There is nothing like a gentle facial to cleanse the skin and make it glow and there are plenty of ingredients in the kitchen cupboards for a nourishing face mask. Let’s go over a few classics.

Honey - it works by itself as a gentle exfoliator or it can be mixed with other ingredients like quick oats, cream or lemon juice for a moisturizing or astringent treatment, depending on your skin type.

Strong chamomile or lavender decocts are classics for facial steam treatments and getting rid of blackheads.

Egg is a rich source of vitamins for tired winter skin and offers the additional benefit of shrinking the pores.

Yellow cornmeal mixed with a little milk rubbed gently on the face removes dead skin and activates blood circulation to impart a healthy glow.

Mix equal quantities of coconut oil and sugar and your favorite fragrance for a very effective sugar scrub. The skin surface tends to run slightly acidic and anything sweet will make it thrive.

Fresh fruits, especially peaches, strawberries, mangoes and papaya for a natural and gentle acid peel.

Yogurt calms down irritation, especially from sunburn, while banana and avocado provide healthy food for dry skin.

I couldn’t leave out the oats, which feature in a surprisingly large number of face masks, because they are good for everything: they nourish, calm, shrink the pores, exfoliate, provide antioxidants, heal, moisturize…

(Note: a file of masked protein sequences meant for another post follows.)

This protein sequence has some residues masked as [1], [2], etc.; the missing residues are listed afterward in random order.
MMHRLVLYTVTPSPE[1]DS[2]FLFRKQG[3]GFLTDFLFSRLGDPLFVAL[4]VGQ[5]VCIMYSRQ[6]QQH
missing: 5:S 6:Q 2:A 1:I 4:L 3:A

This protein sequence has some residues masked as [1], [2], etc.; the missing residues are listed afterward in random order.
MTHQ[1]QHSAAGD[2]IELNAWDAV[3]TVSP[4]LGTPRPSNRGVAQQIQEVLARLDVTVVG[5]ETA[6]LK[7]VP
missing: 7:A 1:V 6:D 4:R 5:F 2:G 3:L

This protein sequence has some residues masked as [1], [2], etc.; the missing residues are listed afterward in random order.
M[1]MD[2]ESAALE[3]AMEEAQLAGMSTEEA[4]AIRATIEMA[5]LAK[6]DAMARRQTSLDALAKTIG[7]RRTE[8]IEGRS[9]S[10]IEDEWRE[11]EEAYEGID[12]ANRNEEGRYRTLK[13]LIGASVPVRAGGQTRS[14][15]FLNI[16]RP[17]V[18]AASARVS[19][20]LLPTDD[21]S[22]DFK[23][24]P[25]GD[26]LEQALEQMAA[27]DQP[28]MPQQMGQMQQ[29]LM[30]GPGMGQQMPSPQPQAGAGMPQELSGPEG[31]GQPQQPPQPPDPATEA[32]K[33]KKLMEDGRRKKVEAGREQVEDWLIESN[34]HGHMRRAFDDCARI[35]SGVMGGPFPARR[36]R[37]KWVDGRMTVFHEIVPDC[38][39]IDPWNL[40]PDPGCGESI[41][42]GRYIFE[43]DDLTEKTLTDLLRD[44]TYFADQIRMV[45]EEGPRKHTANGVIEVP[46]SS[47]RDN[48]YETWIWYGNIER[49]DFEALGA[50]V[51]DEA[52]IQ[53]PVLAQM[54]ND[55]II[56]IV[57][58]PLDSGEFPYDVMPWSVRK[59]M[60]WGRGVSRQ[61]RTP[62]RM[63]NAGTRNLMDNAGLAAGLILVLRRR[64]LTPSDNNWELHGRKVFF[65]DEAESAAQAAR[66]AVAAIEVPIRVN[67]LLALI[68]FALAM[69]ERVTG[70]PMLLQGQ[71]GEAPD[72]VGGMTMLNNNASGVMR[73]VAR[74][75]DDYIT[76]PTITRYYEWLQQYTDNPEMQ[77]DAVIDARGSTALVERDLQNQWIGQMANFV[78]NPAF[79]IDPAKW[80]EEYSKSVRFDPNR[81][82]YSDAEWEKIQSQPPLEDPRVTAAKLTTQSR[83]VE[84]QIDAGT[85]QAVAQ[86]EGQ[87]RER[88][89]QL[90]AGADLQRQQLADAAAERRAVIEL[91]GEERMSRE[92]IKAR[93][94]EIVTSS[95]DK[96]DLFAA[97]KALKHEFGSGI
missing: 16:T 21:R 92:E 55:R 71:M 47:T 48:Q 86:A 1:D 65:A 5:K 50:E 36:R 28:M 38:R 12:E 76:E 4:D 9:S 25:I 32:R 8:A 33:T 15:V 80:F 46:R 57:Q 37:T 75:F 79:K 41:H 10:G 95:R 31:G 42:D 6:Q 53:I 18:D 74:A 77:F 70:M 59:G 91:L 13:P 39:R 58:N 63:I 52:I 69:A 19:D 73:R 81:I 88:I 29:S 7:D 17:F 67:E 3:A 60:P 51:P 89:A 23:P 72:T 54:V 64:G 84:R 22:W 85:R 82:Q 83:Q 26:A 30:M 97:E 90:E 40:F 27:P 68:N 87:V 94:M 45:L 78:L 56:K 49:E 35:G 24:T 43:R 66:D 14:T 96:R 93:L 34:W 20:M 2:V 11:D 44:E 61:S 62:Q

Author's Bio: 

Main Areas: Garden Writing; Sustainable Gardening; Homegrown Harvest
Published Books: “Terra Two”; “Generations”; "The Plant - A Steampunk Story"; "Letters to Lelia"; "Fair"; "Door Number Eight"; "A Year and A Day"; "Möbius' Code"; "Between Mirrors"; "The Blue Rose Manuscript"
Career Focus: Author; Consummate Gardener;
Affiliation: All Year Garden; The Weekly Gardener; Francis Rosenfeld's Blog

I started blogging in 2010, to share the joy of growing all things green and the beauty of the garden through the seasons. Two garden blogs were born: allyeargarden.com and theweeklygardener.com, a periodical that followed it one year later. I wanted to assemble an informal compendium of the things I learned from my grandfather, wonderful books, educational websites, and my own experience, in the hope that other people might use it in their own gardening practice.